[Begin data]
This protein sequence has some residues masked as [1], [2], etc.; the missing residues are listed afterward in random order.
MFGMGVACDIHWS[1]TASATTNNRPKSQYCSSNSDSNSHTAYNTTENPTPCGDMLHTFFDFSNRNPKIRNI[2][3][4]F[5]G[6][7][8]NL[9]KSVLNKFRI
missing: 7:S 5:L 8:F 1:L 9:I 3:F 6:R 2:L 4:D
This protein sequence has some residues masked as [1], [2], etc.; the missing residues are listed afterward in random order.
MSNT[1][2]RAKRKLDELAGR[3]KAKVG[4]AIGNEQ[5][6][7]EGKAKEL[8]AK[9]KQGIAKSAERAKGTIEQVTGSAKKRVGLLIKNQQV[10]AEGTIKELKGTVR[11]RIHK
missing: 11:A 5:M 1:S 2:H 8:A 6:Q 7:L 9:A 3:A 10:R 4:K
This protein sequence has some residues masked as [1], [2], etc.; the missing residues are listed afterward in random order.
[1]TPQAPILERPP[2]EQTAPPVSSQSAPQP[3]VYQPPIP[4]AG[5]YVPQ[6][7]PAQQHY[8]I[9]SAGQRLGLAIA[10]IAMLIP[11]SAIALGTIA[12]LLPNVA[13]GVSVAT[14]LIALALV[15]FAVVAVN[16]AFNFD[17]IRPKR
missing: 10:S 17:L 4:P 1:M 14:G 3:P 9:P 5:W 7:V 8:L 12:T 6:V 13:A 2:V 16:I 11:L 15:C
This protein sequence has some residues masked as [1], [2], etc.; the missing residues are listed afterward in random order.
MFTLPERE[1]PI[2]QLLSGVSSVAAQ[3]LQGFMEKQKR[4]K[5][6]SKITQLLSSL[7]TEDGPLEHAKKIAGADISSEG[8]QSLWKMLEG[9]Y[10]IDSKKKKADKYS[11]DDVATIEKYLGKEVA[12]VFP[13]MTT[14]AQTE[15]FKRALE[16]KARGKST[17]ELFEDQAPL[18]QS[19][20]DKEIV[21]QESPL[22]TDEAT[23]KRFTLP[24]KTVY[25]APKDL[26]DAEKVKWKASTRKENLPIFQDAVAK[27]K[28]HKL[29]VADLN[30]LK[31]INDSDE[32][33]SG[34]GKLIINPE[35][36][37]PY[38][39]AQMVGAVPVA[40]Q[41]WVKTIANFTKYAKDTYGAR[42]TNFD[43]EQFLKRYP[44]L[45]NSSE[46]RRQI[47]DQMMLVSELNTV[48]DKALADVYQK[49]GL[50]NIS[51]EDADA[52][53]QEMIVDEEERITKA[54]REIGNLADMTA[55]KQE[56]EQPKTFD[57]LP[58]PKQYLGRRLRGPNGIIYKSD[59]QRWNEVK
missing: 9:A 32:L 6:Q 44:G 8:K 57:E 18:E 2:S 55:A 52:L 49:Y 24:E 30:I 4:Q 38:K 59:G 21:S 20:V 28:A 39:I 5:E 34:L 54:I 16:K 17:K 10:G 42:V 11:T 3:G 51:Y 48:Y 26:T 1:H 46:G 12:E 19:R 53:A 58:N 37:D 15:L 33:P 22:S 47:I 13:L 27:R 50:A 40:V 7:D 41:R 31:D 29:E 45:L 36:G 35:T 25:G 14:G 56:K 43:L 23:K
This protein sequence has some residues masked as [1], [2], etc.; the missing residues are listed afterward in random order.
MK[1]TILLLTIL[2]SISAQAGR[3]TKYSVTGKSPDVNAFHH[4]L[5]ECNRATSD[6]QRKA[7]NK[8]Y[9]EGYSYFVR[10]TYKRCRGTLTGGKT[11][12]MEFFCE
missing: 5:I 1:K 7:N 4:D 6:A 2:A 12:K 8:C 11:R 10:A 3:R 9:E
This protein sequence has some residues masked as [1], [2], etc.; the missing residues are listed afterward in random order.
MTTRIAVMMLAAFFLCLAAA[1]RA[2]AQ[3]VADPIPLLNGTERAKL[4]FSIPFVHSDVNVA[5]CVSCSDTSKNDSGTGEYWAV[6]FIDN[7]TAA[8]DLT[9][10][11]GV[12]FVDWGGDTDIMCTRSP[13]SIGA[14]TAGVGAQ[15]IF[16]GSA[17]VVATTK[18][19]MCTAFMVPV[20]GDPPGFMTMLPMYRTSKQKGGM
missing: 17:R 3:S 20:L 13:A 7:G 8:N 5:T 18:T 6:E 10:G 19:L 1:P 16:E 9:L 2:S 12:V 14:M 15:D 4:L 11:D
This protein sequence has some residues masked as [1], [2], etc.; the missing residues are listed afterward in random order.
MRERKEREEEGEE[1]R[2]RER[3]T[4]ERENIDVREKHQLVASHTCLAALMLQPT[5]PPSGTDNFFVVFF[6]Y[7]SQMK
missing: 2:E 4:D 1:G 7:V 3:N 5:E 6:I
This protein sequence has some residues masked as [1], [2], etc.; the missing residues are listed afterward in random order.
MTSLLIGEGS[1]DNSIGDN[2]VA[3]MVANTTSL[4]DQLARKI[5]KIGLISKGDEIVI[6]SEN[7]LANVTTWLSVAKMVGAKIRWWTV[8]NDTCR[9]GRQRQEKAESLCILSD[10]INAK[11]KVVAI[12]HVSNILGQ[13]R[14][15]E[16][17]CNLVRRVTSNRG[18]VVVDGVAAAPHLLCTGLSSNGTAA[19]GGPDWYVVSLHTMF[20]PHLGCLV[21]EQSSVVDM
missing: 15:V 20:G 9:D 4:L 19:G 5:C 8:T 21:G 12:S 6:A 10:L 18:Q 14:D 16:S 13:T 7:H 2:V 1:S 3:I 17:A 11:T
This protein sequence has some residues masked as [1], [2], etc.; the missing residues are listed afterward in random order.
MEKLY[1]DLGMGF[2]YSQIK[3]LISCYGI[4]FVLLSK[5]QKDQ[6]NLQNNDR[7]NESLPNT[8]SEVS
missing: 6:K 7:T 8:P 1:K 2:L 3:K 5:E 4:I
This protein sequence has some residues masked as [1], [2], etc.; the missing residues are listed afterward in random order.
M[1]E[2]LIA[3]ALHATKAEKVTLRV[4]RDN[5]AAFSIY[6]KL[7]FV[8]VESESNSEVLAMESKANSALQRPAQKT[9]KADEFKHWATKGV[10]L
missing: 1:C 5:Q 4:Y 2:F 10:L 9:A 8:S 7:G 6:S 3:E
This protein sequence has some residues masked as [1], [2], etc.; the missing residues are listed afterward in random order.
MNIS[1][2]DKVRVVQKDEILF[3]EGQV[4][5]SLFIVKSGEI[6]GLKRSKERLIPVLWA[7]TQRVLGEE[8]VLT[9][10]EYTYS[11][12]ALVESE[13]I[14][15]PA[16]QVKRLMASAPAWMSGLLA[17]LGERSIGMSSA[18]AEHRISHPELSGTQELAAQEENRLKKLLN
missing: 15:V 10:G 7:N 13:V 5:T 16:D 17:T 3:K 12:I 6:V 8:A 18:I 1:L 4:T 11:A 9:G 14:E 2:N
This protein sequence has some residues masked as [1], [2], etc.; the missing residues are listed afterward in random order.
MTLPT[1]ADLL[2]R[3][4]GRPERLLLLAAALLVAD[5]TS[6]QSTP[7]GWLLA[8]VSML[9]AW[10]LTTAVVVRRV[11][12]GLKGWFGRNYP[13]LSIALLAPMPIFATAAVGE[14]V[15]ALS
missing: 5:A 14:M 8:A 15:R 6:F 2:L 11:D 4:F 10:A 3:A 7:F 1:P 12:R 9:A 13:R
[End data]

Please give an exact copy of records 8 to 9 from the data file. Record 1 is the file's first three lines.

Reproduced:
This protein sequence has some residues masked as [1], [2], etc.; the missing residues are listed afterward in random order.
MTSLLIGEGS[1]DNSIGDN[2]VA[3]MVANTTSL[4]DQLARKI[5]KIGLISKGDEIVI[6]SEN[7]LANVTTWLSVAKMVGAKIRWWTV[8]NDTCR[9]GRQRQEKAESLCILSD[10]INAK[11]KVVAI[12]HVSNILGQ[13]R[14][15]E[16][17]CNLVRRVTSNRG[18]VVVDGVAAAPHLLCTGLSSNGTAA[19]GGPDWYVVSLHTMF[20]PHLGCLV[21]EQSSVVDM
missing: 15:V 20:G 9:D 4:L 19:G 5:C 8:T 21:G 12:S 6:A 10:L 18:Q 14:D 16:S 13:T 7:H 2:V 1:S 3:I 17:A 11:T
This protein sequence has some residues masked as [1], [2], etc.; the missing residues are listed afterward in random order.
MEKLY[1]DLGMGF[2]YSQIK[3]LISCYGI[4]FVLLSK[5]QKDQ[6]NLQNNDR[7]NESLPNT[8]SEVS
missing: 6:K 7:T 8:P 1:K 2:L 3:K 5:E 4:I